It’s Water Week, and that means we’re reflecting on the importance of water workers and clean water initiatives in the U.S. Heneghan and Associates, P.C. (HA) is grateful to these professionals for their work, and our Water and Wastewater department is happy to work in the water sector alongside them! 

Every year, Water Week serves as a chance for water professionals to combine their resources and support water legislation. Many of these professionals travel to Washington D.C. to advocate for better access to affordable, reliable and clean water. They attend meetings with Environmental Protection Agency (EPA) officials and Congressmembers, and they lobby for policies that support the water sector.  

It’s impossible for us to survive without access to clean water. But there are many people who don’t have this access, and even more who live in fear of water scarcity every day. According to the World Wildlife Fund, 1.1 billion people currently don’t have access to clean water, and two-thirds of the world’s population might experience water shortages by 2025. Only 3% of the world’s water is freshwater, and of that, we only have access to one-third of it; the rest is frozen in glaciers or otherwise inaccessible.  

These are scary statistics, but by doing what we can to promote conservation and spread awareness, we can help ourselves avoid water scarcity and improve water access to all. This Water Week, we’re going over some of the ways you can conserve water (and money!) and support the water professionals in your town. 


  1. Don’t run the water when you aren’t using it. It’s tempting to keep the tap on while you wash dishes or rinse vegetables, but this is dollars down the drain. Doing little things, like filling a bowl with water to wash vegetables, will save on wasted water; plus, then you can give any leftover water to your houseplants. According to CropLife International, something as simple as keeping the water running while you brush your teeth wastes 4,000 liters of water a year. If you turn off the faucet while you do these tasks and only turn it back on when you actively need the water, the water can be used somewhere else and your water bill will thank you.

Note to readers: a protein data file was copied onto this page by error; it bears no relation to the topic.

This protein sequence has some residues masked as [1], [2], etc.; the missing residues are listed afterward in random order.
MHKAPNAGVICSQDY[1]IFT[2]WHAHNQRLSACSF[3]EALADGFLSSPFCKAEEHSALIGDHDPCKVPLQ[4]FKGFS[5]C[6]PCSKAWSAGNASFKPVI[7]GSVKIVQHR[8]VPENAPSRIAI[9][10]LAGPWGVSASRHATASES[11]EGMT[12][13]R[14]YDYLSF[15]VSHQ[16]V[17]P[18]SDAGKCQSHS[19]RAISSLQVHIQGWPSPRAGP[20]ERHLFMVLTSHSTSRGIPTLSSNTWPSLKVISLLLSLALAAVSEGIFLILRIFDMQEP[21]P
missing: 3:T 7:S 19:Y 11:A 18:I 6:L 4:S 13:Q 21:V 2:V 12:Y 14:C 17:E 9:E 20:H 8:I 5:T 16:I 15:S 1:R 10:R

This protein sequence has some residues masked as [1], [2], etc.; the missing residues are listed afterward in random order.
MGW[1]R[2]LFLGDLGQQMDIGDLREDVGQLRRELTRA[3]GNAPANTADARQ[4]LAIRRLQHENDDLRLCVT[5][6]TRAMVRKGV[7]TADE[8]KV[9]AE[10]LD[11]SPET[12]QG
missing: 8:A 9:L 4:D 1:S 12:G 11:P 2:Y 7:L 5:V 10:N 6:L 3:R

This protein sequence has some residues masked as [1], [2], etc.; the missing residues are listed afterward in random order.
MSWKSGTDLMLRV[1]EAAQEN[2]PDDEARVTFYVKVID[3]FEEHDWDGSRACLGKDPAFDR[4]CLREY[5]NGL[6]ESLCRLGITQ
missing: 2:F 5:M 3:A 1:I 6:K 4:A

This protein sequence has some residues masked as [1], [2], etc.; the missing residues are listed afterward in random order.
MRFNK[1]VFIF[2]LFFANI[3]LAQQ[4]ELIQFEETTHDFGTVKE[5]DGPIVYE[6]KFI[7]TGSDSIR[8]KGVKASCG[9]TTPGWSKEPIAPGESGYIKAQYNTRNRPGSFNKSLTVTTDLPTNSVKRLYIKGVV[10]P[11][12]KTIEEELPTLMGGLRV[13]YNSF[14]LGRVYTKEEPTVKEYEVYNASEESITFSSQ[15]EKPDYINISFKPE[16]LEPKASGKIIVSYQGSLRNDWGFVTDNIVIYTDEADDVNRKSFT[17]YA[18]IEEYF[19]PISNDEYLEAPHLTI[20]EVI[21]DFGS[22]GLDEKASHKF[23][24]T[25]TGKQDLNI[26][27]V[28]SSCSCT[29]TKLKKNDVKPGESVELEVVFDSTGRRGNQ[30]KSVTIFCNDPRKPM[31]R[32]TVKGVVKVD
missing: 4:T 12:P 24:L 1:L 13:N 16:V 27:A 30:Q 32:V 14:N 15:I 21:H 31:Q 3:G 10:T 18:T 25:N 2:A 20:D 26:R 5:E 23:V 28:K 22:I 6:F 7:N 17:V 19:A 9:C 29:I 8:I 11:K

2. Use cold water instead of hot. Heating water uses unnecessary energy, and you waste water by letting the faucet run while you wait for it to warm. Washing laundry in cold water not only conserves energy, but can also be better for your clothes, according to The Washington Post. (And while you’re at it, only run your washing machine when it’s full; no more small loads!) If you can swap hot water for cold water in small ways — when you’re washing your hands, for example — you’ll save a significant amount of energy. 
  3. Don’t flush wipes. On behalf of the water engineers at HA and water professionals everywhere, pay attention to whether your wipes can be flushed, and avoid improper disposal because this can cause pipe blockages. In addition to the possible damage to utilities, improper wipe flushing can also threaten the health and safety of the water professionals who have to clear the blockages. According to the groups that organize Water Week, wipe flushing results in roughly $441 million a year in extra operating costs. It’s a big strain on both the water workers and the water systems.
  4. Think about your food consumption. Food waste not only hurts your grocery budget, but believe it or not, it also wastes water. Get a feel for your household’s eating habits, and start noticing how much food goes in the trashcan rather than your mouth. The World Wildlife Fund notes that agriculture uses up to 70% of our accessible freshwater to cultivate crops, and according to CropLife International, it takes 15,000 liters of water to produce a single kilogram of beef. Only buying the food you’ll eat will reduce wasting these resources. Additionally, honoring Meatless Mondays or other ways to cut down on beef consumption can dramatically reduce water waste. 
  5. Support water organizations and initiatives. Water Week is sponsored by several water and water-adjacent organizations, including the American Water Works Association, the National Rural Water Assocation and the American Society of Civil Engineers. These organizations provide guidance, training and resources for people in the water sector. They often support legislation to improve water infrastructure and access to clean water. When we turn on the tap, we don’t usually think about where our water comes from or how it gets to us. But it’s because of these organizations and their initiatives that we have sanitary water and wastewater systems. Water Week is a great chance to learn more about these groups and their goals.  


This Water Week, we’d also like to take a moment to remember that many U.S. communities like Flint, Michigan are still dealing with water crises. There are people in the world who have never had access to clean water. We’re lucky to live in an area where safe water is readily available, and we’re thankful to the water professionals and engineers who make this possible. 

At HA, our Water and Wastewater team make us proud every week, but we’re showing them a little extra love today for the hard work they put into their projects and their efforts to help supply clean water to our communities. Do what you can to conserve water and support your local water professionals! If you’re curious about Water Week and want to know more, check out their website. And to learn about water and wastewater engineering and how HA can help your town design effective systems, click here.